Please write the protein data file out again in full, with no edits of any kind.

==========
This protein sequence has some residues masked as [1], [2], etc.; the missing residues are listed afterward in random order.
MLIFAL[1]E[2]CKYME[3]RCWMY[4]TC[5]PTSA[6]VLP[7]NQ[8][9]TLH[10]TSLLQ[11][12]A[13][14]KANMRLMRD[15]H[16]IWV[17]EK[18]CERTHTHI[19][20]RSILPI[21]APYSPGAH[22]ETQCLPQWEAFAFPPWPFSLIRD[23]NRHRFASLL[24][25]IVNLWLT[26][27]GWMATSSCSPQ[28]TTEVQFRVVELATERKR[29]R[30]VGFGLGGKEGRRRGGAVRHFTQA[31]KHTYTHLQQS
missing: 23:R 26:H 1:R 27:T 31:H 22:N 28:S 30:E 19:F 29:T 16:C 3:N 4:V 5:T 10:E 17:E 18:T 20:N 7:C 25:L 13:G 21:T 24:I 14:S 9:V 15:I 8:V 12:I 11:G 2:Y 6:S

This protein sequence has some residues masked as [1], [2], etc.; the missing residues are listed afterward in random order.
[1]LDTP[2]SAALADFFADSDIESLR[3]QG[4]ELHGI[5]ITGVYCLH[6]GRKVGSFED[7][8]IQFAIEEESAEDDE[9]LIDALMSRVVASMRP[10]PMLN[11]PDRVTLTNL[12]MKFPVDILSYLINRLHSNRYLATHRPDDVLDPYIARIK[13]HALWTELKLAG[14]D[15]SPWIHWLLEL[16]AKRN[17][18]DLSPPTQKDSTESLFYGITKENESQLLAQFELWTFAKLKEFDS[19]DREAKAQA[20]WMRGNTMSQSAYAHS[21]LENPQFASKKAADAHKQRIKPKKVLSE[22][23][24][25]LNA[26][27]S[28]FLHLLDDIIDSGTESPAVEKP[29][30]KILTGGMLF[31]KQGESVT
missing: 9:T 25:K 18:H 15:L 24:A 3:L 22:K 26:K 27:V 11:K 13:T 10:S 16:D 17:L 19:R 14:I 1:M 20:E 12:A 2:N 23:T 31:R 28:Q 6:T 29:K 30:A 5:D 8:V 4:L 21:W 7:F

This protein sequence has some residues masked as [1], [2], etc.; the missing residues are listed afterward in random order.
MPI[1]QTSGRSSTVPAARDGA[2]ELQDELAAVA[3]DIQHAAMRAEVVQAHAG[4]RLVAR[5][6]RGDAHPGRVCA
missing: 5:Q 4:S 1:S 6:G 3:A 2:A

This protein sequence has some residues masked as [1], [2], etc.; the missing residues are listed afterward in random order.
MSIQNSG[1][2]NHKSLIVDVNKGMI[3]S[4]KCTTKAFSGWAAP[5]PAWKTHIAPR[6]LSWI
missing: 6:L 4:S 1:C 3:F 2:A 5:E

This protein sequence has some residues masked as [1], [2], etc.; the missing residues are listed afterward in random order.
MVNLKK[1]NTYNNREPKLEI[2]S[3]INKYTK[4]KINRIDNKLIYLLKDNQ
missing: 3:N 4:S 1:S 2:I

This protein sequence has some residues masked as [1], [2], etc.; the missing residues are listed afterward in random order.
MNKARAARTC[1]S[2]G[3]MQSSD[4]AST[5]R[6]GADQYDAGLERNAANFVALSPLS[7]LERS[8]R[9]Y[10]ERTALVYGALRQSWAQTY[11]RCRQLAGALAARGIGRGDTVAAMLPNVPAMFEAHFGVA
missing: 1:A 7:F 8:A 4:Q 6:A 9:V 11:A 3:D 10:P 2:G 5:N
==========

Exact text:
This protein sequence has some residues masked as [1], [2], etc.; the missing residues are listed afterward in random order.
MLIFAL[1]E[2]CKYME[3]RCWMY[4]TC[5]PTSA[6]VLP[7]NQ[8][9]TLH[10]TSLLQ[11][12]A[13][14]KANMRLMRD[15]H[16]IWV[17]EK[18]CERTHTHI[19][20]RSILPI[21]APYSPGAH[22]ETQCLPQWEAFAFPPWPFSLIRD[23]NRHRFASLL[24][25]IVNLWLT[26][27]GWMATSSCSPQ[28]TTEVQFRVVELATERKR[29]R[30]VGFGLGGKEGRRRGGAVRHFTQA[31]KHTYTHLQQS
missing: 23:R 26:H 1:R 27:T 31:H 22:N 28:S 30:E 19:F 29:T 16:C 3:N 4:V 5:T 10:E 17:E 18:T 20:N 7:C 25:L 13:G 21:T 24:I 14:S 9:V 15:I 8:V 12:I 11:G 2:Y 6:S

This protein sequence has some residues masked as [1], [2], etc.; the missing residues are listed afterward in random order.
[1]LDTP[2]SAALADFFADSDIESLR[3]QG[4]ELHGI[5]ITGVYCLH[6]GRKVGSFED[7][8]IQFAIEEESAEDDE[9]LIDALMSRVVASMRP[10]PMLN[11]PDRVTLTNL[12]MKFPVDILSYLINRLHSNRYLATHRPDDVLDPYIARIK[13]HALWTELKLAG[14]D[15]SPWIHWLLEL[16]AKRN[17][18]DLSPPTQKDSTESLFYGITKENESQLLAQFELWTFAKLKEFDS[19]DREAKAQA[20]WMRGNTMSQSAYAHS[21]LENPQFASKKAADAHKQRIKPKKVLSE[22][23][24][25]LNA[26][27]S[28]FLHLLDDIIDSGTESPAVEKP[29][30]KILTGGMLF[31]KQGESVT
missing: 9:T 25:K 18:H 15:L 24:A 3:L 22:K 26:K 27:V 11:K 13:T 10:S 16:D 17:L 19:R 14:I 1:M 20:E 12:A 2:N 23:T 31:R 28:Q 6:T 29:K 30:A 5:D 8:V 4:L 21:W 7:F

This protein sequence has some residues masked as [1], [2], etc.; the missing residues are listed afterward in random order.
MPI[1]QTSGRSSTVPAARDGA[2]ELQDELAAVA[3]DIQHAAMRAEVVQAHAG[4]RLVAR[5][6]RGDAHPGRVCA
missing: 5:Q 4:S 1:S 6:G 3:A 2:A

This protein sequence has some residues masked as [1], [2], etc.; the missing residues are listed afterward in random order.
MSIQNSG[1][2]NHKSLIVDVNKGMI[3]S[4]KCTTKAFSGWAAP[5]PAWKTHIAPR[6]LSWI
missing: 6:L 4:S 1:C 3:F 2:A 5:E

This protein sequence has some residues masked as [1], [2], etc.; the missing residues are listed afterward in random order.
MVNLKK[1]NTYNNREPKLEI[2]S[3]INKYTK[4]KINRIDNKLIYLLKDNQ
missing: 3:N 4:S 1:S 2:I

This protein sequence has some residues masked as [1], [2], etc.; the missing residues are listed afterward in random order.
MNKARAARTC[1]S[2]G[3]MQSSD[4]AST[5]R[6]GADQYDAGLERNAANFVALSPLS[7]LERS[8]R[9]Y[10]ERTALVYGALRQSWAQTY[11]RCRQLAGALAARGIGRGDTVAAMLPNVPAMFEAHFGVA
missing: 1:A 7:F 8:A 4:Q 6:A 9:V 11:A 3:D 10:P 2:G 5:N